Characters make up the heart and soul of your story, so it’s always good to have a firm idea of them before you start writing your story. This is where an outline can come into play again. Along with character profile templates, outlining can help you visualize how your characters change over the course of a story.
Now, you should be able to track the protagonist’s growth through the “stress points” (i.e. the major turning points) of your outline. But some writers create a secondary outline to map out the internal character arc. This is useful in tracking the character’s emotions, parallel to the events that are occurring in the main outline.
6. Leave room to move things around.
Give your outline space to breathe. You don’t need to have every single scene locked in to maximize an outline’s potential. In fact, it might even be better not to pursue that and just aim to figure out the broad strokes of your story through your outline.
Of course, if you’re the kind of writer who likes to really get down in the weeds and nail everything down to the nitty-gritty, feel free to plan out your novel beat-by-beat. But don’t get married to anything, because…
7. Experiment, experiment, experiment.
An outline is a fluid, flexible being. One of the most important things to remember when you sit down to outline is that nothing you put down is set in stone. You can move scenes around and adjust your “stress points" as you see fit, and at any point in time. Perhaps you notice that the pacing is quite slow in the beginning of your story? Tighten it up. Does the climax of your story seem too soon? Shift it back and add more scenes in the lead-up to it in your outline. That’s the beauty of the outline: you can tinker with it as much as you want until you see a solid path forward.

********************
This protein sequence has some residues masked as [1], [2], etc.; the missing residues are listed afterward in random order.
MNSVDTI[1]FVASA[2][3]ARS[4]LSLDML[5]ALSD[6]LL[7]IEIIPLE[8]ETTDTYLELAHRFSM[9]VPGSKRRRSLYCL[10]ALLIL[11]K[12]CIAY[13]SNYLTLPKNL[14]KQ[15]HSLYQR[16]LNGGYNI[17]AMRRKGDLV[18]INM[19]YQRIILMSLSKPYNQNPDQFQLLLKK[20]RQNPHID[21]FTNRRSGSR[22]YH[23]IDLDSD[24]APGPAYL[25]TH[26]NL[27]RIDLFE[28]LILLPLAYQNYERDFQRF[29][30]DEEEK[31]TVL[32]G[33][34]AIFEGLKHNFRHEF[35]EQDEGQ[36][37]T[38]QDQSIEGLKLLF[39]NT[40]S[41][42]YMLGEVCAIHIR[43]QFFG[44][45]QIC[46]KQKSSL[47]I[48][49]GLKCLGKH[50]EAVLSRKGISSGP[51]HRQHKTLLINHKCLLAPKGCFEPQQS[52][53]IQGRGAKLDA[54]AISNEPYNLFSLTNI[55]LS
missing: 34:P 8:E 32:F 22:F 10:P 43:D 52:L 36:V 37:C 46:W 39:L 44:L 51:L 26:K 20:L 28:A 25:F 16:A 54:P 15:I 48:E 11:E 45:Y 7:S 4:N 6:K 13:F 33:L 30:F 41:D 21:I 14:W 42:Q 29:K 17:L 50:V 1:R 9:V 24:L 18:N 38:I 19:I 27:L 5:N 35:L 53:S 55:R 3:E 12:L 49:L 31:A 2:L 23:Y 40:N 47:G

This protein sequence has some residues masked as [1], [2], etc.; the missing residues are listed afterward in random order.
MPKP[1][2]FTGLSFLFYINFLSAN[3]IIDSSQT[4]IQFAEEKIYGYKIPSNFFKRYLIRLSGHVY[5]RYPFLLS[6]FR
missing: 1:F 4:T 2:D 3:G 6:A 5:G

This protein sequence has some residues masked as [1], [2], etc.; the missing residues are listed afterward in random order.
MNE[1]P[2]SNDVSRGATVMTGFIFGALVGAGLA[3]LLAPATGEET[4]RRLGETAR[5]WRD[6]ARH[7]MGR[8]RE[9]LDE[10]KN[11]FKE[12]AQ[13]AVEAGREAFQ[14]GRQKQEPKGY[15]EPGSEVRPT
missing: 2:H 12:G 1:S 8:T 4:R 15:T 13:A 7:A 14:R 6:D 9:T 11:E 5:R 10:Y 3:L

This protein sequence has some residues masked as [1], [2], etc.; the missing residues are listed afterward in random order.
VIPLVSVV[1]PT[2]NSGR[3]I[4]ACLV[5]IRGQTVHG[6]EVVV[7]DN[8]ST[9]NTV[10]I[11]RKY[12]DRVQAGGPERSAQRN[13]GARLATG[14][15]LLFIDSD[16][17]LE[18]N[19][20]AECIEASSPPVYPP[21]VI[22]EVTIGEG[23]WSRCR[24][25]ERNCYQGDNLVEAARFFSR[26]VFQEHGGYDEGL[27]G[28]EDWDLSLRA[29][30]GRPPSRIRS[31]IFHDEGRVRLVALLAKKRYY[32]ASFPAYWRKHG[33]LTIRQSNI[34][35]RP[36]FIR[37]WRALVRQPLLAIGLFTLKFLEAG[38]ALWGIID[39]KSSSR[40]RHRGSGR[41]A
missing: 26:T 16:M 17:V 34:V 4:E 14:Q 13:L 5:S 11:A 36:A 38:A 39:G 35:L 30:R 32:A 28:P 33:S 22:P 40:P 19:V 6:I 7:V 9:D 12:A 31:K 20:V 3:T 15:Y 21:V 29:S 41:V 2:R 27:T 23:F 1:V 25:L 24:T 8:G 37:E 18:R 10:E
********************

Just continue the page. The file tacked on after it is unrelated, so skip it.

8. Consider using tools to help you outline.
The good thing about not living in the Stone Age is you don’t need to rely on pencil and stone tablet to create your outline. You don’t even necessarily need to rely on Microsoft Word! There are plenty of more sophisticated tools that can help you outline, such as:
- Scrivener (Note: Scrivener costs money to purchase, but comes decked out with additional features that might interest you as a writer.)
That said, you don’t even need to turn to fancy tools to outline — Post-Its or notecards would work just fine, if that’s what you like. Again, refer back to point #2: whatever outline is best is whatever works for you.
9. Use a template if you’re struggling.
If you’re struggling to come up with the format of your outline (or if you just want a headstart), a downloadable template never hurts. You can go here to find three ready-made novel outline templates. They all open in Excel, and what magic you create with them is all up to you.
Which brings me to my final point…
10. Don’t forget that your outline is for your eyes only.
Which is to say: don’t stress too much about making sure your outline is pitch-perfect.
It can be easy to get stuck in a rut in which you’re just going over your outline again and again, trying to make sure it’s as flawless as it can be before you start writing. However, that defeats the whole purpose of outlining, which is to give you a springboard into your story. If you never manage to spring off of the springboard, how will you manage to get anywhere real at all?
At some point, you’ll need to plunge into the waters. But this way, at least you know that you’ve got a trusty outline to help you stay afloat as you make your way towards your final destination.